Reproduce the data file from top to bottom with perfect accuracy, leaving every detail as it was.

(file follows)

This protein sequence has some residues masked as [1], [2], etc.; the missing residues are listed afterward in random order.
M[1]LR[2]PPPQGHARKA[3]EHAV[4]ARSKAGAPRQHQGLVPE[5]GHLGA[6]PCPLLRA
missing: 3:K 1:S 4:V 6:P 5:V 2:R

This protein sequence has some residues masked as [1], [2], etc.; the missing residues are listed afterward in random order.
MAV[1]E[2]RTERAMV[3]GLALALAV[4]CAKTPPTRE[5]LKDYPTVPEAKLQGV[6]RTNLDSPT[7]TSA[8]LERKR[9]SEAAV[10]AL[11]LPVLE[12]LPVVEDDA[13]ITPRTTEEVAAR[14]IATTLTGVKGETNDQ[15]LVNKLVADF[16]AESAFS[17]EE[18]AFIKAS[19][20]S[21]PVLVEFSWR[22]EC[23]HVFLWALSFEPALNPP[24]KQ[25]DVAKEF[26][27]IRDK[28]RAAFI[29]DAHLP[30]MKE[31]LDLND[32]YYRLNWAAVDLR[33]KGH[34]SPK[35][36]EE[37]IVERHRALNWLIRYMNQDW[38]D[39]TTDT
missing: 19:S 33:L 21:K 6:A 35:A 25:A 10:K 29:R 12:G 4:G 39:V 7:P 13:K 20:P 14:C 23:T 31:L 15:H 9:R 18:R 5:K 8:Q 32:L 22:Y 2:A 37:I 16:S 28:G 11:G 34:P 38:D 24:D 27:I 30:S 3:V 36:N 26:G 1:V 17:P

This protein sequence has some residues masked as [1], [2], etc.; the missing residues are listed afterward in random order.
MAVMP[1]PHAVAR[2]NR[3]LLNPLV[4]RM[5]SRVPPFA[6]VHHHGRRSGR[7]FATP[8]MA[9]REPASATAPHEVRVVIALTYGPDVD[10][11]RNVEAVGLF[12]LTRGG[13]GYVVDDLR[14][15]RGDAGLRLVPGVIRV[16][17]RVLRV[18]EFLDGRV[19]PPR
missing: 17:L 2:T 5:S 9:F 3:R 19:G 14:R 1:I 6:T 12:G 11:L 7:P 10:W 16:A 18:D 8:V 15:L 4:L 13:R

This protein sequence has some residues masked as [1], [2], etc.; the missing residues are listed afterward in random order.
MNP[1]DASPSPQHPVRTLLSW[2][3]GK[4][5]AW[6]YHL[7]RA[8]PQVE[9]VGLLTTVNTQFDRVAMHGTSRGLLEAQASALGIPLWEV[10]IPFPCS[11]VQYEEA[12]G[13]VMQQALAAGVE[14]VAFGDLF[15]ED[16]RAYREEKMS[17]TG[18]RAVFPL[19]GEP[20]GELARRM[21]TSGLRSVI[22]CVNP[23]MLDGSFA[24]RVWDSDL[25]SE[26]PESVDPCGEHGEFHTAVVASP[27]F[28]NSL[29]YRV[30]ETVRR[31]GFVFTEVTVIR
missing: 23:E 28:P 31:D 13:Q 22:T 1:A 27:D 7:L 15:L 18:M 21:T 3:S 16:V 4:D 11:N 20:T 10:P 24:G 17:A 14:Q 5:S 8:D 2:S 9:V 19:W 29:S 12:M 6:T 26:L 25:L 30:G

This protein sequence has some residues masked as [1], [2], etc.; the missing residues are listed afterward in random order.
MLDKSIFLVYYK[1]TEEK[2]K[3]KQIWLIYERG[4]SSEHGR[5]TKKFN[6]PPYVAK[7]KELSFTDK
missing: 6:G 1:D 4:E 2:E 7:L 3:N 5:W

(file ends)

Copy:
This protein sequence has some residues masked as [1], [2], etc.; the missing residues are listed afterward in random order.
M[1]LR[2]PPPQGHARKA[3]EHAV[4]ARSKAGAPRQHQGLVPE[5]GHLGA[6]PCPLLRA
missing: 3:K 1:S 4:V 6:P 5:V 2:R

This protein sequence has some residues masked as [1], [2], etc.; the missing residues are listed afterward in random order.
MAV[1]E[2]RTERAMV[3]GLALALAV[4]CAKTPPTRE[5]LKDYPTVPEAKLQGV[6]RTNLDSPT[7]TSA[8]LERKR[9]SEAAV[10]AL[11]LPVLE[12]LPVVEDDA[13]ITPRTTEEVAAR[14]IATTLTGVKGETNDQ[15]LVNKLVADF[16]AESAFS[17]EE[18]AFIKAS[19][20]S[21]PVLVEFSWR[22]EC[23]HVFLWALSFEPALNPP[24]KQ[25]DVAKEF[26][27]IRDK[28]RAAFI[29]DAHLP[30]MKE[31]LDLND[32]YYRLNWAAVDLR[33]KGH[34]SPK[35][36]EE[37]IVERHRALNWLIRYMNQDW[38]D[39]TTDT
missing: 19:S 33:L 21:K 6:A 35:A 25:A 10:K 29:R 12:G 4:G 39:V 7:P 13:K 20:P 14:C 23:T 31:L 15:H 9:R 18:R 5:K 8:Q 32:L 22:Y 2:A 37:I 16:S 28:G 11:G 34:P 38:D 24:D 27:I 30:S 3:V 36:N 26:G 1:V 17:P

This protein sequence has some residues masked as [1], [2], etc.; the missing residues are listed afterward in random order.
MAVMP[1]PHAVAR[2]NR[3]LLNPLV[4]RM[5]SRVPPFA[6]VHHHGRRSGR[7]FATP[8]MA[9]REPASATAPHEVRVVIALTYGPDVD[10][11]RNVEAVGLF[12]LTRGG[13]GYVVDDLR[14][15]RGDAGLRLVPGVIRV[16][17]RVLRV[18]EFLDGRV[19]PPR
missing: 17:L 2:T 5:S 9:F 3:R 19:G 14:R 1:I 6:T 12:G 11:L 7:P 10:W 16:A 18:D 8:V 15:L 4:L 13:R

This protein sequence has some residues masked as [1], [2], etc.; the missing residues are listed afterward in random order.
MNP[1]DASPSPQHPVRTLLSW[2][3]GK[4][5]AW[6]YHL[7]RA[8]PQVE[9]VGLLTTVNTQFDRVAMHGTSRGLLEAQASALGIPLWEV[10]IPFPCS[11]VQYEEA[12]G[13]VMQQALAAGVE[14]VAFGDLF[15]ED[16]RAYREEKMS[17]TG[18]RAVFPL[19]GEP[20]GELARRM[21]TSGLRSVI[22]CVNP[23]MLDGSFA[24]RVWDSDL[25]SE[26]PESVDPCGEHGEFHTAVVASP[27]F[28]NSL[29]YRV[30]ETVRR[31]GFVFTEVTVIR
missing: 23:E 28:P 31:D 13:Q 22:T 1:A 27:D 7:L 15:L 18:M 21:T 3:S 16:V 4:D 11:N 20:T 10:P 24:G 17:A 14:Q 5:S 8:D 2:S 9:V 19:W 29:S 12:M 6:T 26:L 25:L 30:G

This protein sequence has some residues masked as [1], [2], etc.; the missing residues are listed afterward in random order.
MLDKSIFLVYYK[1]TEEK[2]K[3]KQIWLIYERG[4]SSEHGR[5]TKKFN[6]PPYVAK[7]KELSFTDK
missing: 6:G 1:D 4:E 2:E 7:L 3:N 5:W